It was our 2nd wedding anniversary and since I was off work, I was tasked with choosing a place to dine to celebrate such momentous occasion (I mean, deary me, we must celebrate! It’s not like we have an anniversary every year!)
Being heavily pregnant, I was too tired to basically bother to stick with my original intention of putting together a really lovely meal. And I didn’t really want to book somewhere really expensive and really special because a) I couldn’t eat much and b) I didn’t want to go into labour half way through a, say, Jacques Reymond dinner.
(steamed pancakes for Peking duck)
So Simon’s Peiking Duck Chinese Restaurant it was. It wasn’t far from home and it was more interesting than dumplings. The restaurant was supposed to be newly opened but I made a booking anyway just in case as the Age recently had a write up on them. Simon is, of course, the famous duck nazi (err… not sure why he’s called that, he’s not exactly one but someone has to sell the story) from Old Kingdom in Fitzroy who came out of retirement to open his own restaurant in good old Box Hill.
The place was already almost packed by the time we rocked up at 7pm and as they only took cash, we had to go back out to hunt around the neighbourhood for an ATM. There wasn’t one. But there was an Australia Post outlet at the bottle shop nearby who gave us a withdrawal from our NAB account. Phew!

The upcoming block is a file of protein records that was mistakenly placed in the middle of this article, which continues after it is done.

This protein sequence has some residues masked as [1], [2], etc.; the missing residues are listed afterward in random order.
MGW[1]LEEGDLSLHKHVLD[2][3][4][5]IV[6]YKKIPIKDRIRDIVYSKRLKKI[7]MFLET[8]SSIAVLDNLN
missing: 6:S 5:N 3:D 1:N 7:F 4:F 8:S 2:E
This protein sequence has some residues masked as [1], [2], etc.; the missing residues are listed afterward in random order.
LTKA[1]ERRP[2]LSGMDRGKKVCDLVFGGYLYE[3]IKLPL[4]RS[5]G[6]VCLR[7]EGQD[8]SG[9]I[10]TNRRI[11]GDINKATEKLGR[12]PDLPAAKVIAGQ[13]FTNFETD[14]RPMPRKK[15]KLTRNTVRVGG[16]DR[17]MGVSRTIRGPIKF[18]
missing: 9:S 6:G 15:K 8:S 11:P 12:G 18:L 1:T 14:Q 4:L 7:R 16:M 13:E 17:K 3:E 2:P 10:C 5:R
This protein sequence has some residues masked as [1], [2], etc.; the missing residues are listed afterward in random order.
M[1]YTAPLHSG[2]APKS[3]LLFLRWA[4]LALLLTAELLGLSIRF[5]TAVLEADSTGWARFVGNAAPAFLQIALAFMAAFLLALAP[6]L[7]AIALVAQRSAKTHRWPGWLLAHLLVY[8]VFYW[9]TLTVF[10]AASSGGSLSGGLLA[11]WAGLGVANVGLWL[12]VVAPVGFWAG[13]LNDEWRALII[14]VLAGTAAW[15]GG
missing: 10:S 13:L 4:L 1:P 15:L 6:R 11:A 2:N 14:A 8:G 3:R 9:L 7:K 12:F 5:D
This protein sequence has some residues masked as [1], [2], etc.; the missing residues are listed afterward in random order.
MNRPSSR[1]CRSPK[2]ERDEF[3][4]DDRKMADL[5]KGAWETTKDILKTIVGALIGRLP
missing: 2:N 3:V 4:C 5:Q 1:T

The menu consisted of your typical suburban Chinese restaurant populars with a slight Malaysian slant but we weren’t there for lemon chicken or hor fun, oh no, we were there for the duck! We ordered the duck course (option 1 – $55) which is exactly what is served at Old Kingdom. Option 2 consisted of additional noodle course (or in place of beansprouts, I’m not too sure) and was slightly more expensive.
Our duck arrived pre-sliced. Golden and glistening. I have always thought that one duck between 2 people is just way too much. This time I was smart enough to just put some aside to take away and not eat myself to death. Yay for common sense. The duck was meaty and succulent but the pancakes were on the dry side and it didn’t diminish the fully fatty, sweet, succulent effect of a Melbourne Peking duck (I still think there should be less meat and more skin on a Peking duck, damnit).
Our second course arrived shortly after. Beansprouts stir fried with duck meat. It was flash fried and captured the essence of the breath of the wok. My only complaint is that it needed a bit more flavouring as it tasted rather bland but still as far as stir fried beansprouts goes, it was nice. Again we set some aside to takeaway.
Our third course was the duck, tofu and preserved cabbage soup. Now this really stood out to me how much better it is than at Old Kingdom. The soup had spicy, gingery warm note to it and made me love it instantly (but then I’m a soup person). It was light, a palate cleanser.
The timing of the courses were done perfectly. We didn’t have to wait too long or were rushed. We couldn’t really get much of the attention of the server otherwise though. But the restaurant was new and the service forgivable. It was clear that the restaurant thrived on Simon’s presence. He chatted easily with all the diners and I think it was what sold the restaurant and kept the regulars (I’m sure he already has them).
So the golden question is: is it better than Old Kingdom? I think so. There are some more care put into the food even thought the Peking duck menu is exactly the same. But then this recipe of duck pancakes, beansprouts and soup does get a bit boring to me. But why mess with the classics?